If you get sued in small claims court, you should evaluate the options that you may have to defend the case. Sometimes a defendant will not have a defense, which means that they do not need to contest the case. This will result in a default judgment being entered for the plaintiff in the amount that they are seeking, as well as court costs. If the plaintiff has a strong case, but you do not think that they are entitled to the full amount that they are seeking, you may be able to work out a compromise with the plaintiff outside court. You can offer a settlement amount, and then the plaintiff can make a counteroffer. The size of the eventual settlement relative to the plaintiff’s original demand will depend on the strength of their case.
Some small claims courts require mediation before the case goes to a judge.
Mediation is another way to resolve a small claims case without either side going through the time and expense of court proceedings. This also can result in a settlement for a lower amount than the demand. If the parties need to resolve additional disputed issues, they can address these issues in mediation as well. The small claims court clerk can provide you with guidance on how to pursue mediation.
Since many small claims plaintiffs are relatively unsophisticated, they may make mistakes in filing their case or serving the defendant with the complaint. For example, they might file the papers in the wrong court or serve the defendant at the wrong location. You should make sure to bring a procedural issue to the court’s attention as soon as possible so that the court does not enter a default judgment based on your failure to respond to the claim. This would require you to ask the court to vacate the default judgment, which is a more complicated process.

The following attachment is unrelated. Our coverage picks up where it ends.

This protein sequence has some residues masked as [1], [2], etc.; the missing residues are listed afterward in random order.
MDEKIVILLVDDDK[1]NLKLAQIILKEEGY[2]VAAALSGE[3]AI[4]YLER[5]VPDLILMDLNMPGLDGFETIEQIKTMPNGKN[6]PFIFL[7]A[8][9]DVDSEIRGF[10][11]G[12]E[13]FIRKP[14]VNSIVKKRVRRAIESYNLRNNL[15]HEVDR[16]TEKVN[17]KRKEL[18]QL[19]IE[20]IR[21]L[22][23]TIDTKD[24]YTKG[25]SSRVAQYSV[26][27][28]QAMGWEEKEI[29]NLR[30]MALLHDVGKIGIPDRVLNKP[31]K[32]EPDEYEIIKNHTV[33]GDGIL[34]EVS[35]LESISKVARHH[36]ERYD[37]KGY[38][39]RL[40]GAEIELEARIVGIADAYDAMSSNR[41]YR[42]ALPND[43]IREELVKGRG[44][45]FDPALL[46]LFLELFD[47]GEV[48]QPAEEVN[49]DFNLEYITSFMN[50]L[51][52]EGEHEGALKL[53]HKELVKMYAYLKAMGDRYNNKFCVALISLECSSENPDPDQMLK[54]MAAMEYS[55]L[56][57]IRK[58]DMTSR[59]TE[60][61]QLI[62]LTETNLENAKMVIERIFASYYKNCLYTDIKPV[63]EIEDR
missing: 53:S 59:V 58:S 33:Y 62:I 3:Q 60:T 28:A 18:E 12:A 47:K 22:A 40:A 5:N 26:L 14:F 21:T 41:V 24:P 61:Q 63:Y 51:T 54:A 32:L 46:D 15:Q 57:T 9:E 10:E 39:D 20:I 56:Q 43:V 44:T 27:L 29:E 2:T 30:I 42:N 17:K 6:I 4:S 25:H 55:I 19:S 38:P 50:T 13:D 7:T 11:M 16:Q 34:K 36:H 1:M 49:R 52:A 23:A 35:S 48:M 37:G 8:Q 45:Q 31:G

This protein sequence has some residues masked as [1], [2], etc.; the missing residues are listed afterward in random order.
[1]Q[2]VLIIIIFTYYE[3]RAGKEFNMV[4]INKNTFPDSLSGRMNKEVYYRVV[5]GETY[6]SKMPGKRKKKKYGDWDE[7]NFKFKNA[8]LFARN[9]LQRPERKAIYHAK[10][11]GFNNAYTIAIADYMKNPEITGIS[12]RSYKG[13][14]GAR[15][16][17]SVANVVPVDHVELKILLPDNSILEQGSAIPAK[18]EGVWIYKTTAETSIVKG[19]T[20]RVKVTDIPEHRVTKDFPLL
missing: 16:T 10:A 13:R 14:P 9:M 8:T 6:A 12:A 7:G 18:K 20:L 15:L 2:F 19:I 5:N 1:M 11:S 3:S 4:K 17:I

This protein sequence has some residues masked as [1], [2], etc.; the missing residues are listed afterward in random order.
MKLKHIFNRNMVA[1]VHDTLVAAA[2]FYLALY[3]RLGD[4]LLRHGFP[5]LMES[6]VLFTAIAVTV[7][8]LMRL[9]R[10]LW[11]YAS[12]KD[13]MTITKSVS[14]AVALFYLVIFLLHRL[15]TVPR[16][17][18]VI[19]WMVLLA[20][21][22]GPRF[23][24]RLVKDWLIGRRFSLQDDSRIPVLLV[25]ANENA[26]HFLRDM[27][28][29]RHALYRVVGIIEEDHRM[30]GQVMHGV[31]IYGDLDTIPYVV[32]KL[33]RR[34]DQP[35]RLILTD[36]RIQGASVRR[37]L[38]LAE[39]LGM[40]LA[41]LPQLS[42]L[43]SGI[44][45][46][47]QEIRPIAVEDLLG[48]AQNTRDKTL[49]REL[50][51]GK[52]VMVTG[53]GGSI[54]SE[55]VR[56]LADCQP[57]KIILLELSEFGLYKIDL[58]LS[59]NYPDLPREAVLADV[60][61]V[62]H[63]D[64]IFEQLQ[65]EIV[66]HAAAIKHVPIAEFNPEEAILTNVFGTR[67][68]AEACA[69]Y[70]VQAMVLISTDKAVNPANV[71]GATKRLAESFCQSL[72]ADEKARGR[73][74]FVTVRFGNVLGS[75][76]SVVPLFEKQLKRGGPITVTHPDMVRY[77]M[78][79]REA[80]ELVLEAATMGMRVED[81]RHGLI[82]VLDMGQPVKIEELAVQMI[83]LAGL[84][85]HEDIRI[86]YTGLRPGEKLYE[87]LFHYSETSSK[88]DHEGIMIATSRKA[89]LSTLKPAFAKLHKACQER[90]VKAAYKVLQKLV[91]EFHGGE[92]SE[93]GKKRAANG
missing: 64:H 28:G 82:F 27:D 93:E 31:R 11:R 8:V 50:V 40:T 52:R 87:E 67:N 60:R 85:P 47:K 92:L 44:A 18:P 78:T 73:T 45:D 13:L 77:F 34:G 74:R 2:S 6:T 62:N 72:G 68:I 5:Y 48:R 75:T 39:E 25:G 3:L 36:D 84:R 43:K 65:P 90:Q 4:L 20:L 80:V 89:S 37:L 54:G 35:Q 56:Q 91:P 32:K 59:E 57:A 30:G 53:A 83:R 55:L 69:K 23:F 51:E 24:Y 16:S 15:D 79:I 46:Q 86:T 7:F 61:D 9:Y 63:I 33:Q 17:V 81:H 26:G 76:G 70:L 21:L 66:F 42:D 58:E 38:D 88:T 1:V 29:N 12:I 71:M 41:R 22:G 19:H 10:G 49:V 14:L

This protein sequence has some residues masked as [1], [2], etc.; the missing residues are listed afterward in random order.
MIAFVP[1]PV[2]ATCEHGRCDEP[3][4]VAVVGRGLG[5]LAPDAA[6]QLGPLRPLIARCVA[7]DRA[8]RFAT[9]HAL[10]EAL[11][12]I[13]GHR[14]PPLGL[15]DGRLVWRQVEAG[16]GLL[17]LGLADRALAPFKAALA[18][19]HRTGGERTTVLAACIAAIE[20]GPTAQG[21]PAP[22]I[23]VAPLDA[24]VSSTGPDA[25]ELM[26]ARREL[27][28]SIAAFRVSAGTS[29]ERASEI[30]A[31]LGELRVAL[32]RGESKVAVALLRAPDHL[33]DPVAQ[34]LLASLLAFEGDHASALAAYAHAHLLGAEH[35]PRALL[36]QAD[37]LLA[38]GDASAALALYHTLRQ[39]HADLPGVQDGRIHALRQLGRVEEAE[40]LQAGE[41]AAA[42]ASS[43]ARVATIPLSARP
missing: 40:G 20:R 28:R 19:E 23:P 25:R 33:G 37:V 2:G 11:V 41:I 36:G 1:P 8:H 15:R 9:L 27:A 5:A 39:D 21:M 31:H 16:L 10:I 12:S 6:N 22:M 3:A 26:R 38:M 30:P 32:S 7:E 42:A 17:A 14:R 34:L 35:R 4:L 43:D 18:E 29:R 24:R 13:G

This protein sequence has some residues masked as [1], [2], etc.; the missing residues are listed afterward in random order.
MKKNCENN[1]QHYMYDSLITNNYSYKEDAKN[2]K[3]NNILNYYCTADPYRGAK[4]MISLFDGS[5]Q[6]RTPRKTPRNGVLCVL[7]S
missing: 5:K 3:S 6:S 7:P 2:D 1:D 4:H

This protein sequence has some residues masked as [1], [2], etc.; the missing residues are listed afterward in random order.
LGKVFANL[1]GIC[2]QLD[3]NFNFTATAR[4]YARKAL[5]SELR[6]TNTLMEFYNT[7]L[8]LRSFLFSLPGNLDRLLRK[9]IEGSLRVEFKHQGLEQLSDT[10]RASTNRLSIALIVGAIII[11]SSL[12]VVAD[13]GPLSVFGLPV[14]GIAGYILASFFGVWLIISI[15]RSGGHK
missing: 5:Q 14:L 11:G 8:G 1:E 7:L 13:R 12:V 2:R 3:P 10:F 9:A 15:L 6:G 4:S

A defendant who is sued in small claims court in a state where they do not live likely will have a defense based on lack of jurisdiction in that state. There are some exceptions, but you probably can get the case dismissed on this basis.
In most states, you do not need to file a formal answer to the plaintiff’s complaint, as you would in an ordinary civil lawsuit. Instead, you will need to come to the court on the assigned day with your evidence. You can attack the plaintiff’s ability to prove the elements of their claim, the amount of damages that they are seeking, or both. In addition to presenting your own testimony about the events, you can introduce testimony from witnesses and expert witnesses. You also should compile and present documents that support your position. Carefully preparing your presentation in advance can reap rewards by making you more comfortable in the courtroom. You should be ready to answer questions by the judge and to address any weaknesses in your argument.
Claim of Defendant
Sometimes the party who is at fault in a small claims case is the plaintiff rather than the defendant. A Claim of Defendant is similar to a counterclaim in an ordinary civil lawsuit. You should file this paperwork before the plaintiff’s case is heard. If you are seeking more money than the small claims court limit, you can transfer the case to a regular court in your state. Otherwise, the court will review the plaintiff’s case and the Claim of Defendant at the same time.
Sometimes the parties reach an agreement on the total amount owed by the defendant to the plaintiff, but the defendant does not have enough resources to pay the full amount at once. Depending on the state, they may be able to arrange for installment payments. If you are in this situation, you would need to explain to the judge in person or in writing why you cannot pay the full amount in a single payment.
Burden of Proof Changes
You will have the burden of proof regarding a Claim of Defendant, so you should make sure to present strong evidence to support your position.